Square Helps Small Merchants by Offering Free Processing for Apple Pay Payments

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by Tatsiana Yablonskaya · 3 min read
Square Helps Small Merchants by Offering Free Processing for Apple Pay Payments
Starting today, Square merchants won’t pay any processing fee for the first $12,000 in Apple Pay transactions — that represents around $350 in fees. Photo: Square

Apple and Square join efforts to educate users across the nation about the value of mobile payments.

Square Inc. encourages its customers to appreciate mobile payments by offering more than $12,000 worth of Apple Pay transactions for free over a year. Besides, sellers can also get a free marketing kit (with Apple Pay stickers probably) and training materials to teach employees how Apple Pay works.

The notion of mobile payments and Apple Pay in particular can still be new to many people. The very understanding of how simple the use of Apple Pay is could encourage more people to see it as a convenient payment method. If people realize that Apple Pay is used by double tapping on the home button when the phone is locked, they will feel that it’s even easier than paying with credit card.

Square has already conducted training about Apple Pay among merchants and customers in Portland. The course included display ads on trains, discount beer tasting, and yoga classes to persuade shoppers to pay with their phones. The training has resulted in the tripled use of contactless payments.

Square hopes to see its investment boosting sales of its contactless readers and attracting new merchants to sign on to the system. Consumer use of mobile wallets such as Apple Pay “is still new, it’s early days, and it’s small,” Jesse Dorogusker, Square’s head of hardware, said. “But we think the opportunity is big if we can communicate the right story — speed to get in and out of a business matter and it’s also a more secure transaction.Начало формы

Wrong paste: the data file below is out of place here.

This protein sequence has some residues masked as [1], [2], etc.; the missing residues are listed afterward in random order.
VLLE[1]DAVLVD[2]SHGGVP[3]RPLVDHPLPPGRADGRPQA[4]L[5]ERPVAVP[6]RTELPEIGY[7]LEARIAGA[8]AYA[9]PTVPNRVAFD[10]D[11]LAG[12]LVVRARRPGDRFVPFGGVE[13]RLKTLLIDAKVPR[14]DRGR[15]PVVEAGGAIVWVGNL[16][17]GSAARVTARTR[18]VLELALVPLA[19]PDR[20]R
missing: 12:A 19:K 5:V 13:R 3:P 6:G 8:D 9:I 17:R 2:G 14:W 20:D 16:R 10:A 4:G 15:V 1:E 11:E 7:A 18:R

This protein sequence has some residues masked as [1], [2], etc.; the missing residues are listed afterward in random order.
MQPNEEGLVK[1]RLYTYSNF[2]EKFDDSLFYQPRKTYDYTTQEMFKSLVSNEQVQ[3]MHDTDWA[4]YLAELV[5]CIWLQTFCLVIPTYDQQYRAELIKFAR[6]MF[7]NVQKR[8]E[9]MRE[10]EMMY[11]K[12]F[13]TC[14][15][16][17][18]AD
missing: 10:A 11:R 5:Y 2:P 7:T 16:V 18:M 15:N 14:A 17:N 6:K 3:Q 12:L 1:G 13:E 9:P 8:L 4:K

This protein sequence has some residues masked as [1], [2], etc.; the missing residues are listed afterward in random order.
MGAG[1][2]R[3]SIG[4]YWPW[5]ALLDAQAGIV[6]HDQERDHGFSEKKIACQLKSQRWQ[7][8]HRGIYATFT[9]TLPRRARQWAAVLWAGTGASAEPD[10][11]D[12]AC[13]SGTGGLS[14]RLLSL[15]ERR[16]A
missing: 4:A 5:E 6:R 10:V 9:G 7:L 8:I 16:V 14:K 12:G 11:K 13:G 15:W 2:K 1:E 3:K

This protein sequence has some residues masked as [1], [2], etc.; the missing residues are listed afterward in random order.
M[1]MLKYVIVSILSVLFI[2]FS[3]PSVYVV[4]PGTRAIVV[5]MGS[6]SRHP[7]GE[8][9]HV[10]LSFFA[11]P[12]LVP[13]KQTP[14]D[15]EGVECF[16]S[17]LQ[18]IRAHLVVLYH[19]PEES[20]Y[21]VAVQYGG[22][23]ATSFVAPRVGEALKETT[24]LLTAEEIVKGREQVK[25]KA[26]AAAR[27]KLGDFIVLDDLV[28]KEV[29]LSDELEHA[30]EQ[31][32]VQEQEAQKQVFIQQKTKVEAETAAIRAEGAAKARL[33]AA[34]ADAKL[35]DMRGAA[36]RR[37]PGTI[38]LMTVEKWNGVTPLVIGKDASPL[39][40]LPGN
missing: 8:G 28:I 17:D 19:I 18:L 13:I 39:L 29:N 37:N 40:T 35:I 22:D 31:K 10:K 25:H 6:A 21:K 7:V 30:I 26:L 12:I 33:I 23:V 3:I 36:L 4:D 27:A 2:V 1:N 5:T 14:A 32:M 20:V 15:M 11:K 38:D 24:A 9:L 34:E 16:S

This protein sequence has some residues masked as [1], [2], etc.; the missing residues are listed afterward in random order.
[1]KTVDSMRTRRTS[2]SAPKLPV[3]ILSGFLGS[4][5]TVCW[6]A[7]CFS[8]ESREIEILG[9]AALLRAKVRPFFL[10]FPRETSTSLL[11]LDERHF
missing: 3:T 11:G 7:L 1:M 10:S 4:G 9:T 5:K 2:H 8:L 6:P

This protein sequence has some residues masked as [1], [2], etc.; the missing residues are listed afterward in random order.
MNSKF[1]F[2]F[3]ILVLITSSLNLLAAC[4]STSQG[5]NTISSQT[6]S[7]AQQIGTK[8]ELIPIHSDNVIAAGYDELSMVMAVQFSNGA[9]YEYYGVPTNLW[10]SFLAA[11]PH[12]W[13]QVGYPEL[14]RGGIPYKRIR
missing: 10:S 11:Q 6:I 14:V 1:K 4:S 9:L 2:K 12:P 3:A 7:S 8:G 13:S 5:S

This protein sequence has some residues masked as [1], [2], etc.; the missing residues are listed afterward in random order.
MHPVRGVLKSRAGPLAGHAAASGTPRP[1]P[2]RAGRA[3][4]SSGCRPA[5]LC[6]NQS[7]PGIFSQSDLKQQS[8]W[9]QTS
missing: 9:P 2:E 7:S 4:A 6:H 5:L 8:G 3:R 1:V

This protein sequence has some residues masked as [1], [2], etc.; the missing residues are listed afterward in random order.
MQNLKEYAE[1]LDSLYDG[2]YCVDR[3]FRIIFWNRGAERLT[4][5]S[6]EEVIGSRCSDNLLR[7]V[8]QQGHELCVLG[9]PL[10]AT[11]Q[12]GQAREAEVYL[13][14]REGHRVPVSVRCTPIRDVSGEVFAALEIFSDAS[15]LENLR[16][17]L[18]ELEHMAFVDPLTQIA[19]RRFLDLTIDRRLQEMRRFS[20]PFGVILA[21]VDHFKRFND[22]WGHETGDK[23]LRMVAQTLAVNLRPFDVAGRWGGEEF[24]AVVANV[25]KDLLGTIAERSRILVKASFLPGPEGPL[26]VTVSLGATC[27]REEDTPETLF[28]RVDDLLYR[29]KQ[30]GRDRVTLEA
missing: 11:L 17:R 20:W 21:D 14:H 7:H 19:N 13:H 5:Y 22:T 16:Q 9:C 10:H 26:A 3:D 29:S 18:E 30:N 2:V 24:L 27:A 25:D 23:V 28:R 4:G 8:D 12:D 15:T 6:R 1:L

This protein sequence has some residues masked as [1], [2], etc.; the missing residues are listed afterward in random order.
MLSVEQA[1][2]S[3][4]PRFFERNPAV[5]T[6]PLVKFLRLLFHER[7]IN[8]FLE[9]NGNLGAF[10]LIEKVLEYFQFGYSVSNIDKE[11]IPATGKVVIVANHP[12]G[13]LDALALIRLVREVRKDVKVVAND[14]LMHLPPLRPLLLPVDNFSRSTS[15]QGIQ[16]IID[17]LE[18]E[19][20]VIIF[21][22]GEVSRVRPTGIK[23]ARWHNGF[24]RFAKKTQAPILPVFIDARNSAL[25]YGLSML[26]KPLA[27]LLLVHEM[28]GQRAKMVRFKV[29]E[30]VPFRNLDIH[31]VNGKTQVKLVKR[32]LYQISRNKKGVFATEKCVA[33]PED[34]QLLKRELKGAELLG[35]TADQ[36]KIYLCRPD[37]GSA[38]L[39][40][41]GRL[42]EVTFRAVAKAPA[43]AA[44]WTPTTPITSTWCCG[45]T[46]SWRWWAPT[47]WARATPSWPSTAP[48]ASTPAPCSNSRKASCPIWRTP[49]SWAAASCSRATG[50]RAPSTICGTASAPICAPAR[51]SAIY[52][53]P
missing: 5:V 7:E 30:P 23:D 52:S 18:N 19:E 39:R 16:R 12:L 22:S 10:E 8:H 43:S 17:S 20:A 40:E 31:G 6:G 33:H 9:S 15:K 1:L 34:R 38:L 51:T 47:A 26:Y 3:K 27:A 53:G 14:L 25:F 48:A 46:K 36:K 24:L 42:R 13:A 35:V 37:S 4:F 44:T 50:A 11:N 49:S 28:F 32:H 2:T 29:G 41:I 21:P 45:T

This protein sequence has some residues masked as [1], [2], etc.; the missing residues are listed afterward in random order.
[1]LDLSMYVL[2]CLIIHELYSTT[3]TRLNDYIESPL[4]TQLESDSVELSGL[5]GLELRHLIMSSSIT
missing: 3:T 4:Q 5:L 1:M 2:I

Apple and Square join efforts to educate users across the nation about the value of mobile payments in the US. Javelin Strategy and Research has evaluated that now mobile payments represent less than 1 percent of all transactions, but are expected to triple to $92 billion by 2020.

“Mobile payments are not yet ubiquitous and a lot of consumers don’t even think to use it,” said Emmett Higdon, analyst at Javelin. “What Square is doing to make contactless payments available at more locations is great. We need to solve that problem first.”

Joshua Kulp, a Square merchant and owner of Honey Butter Fried Chicken in Chicago, said that Apple Pay is becoming more popular than credit cards and explained: “Keeping the line moving and flowing is very important to us. When chip readers came out, we all noticed it took seconds longer than everyone was used to. With Apple pay it’s so fast.”

The campaign with Apple Inc.’s digital payment technology will be targeted at retail businesses with counter tops – as opposed to food trucks and street sellers that were among Square’s earliest customers.

Apple has focused on the promotion of its services as the company faces stiffer competition. While Apple Pay holds the position of the market leader in mobile in-store payments, many retailers from Wal-Mart Stores Inc. to CVS Health Corp. are rolling out their own services.

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Tatsiana Yablonskaya

Taking strong interest in blockchain, cryptocurrencies, and IoT, Tatsiana Yablonskaya got deep understanding of the emerging techs believing in their potential to drive the future.

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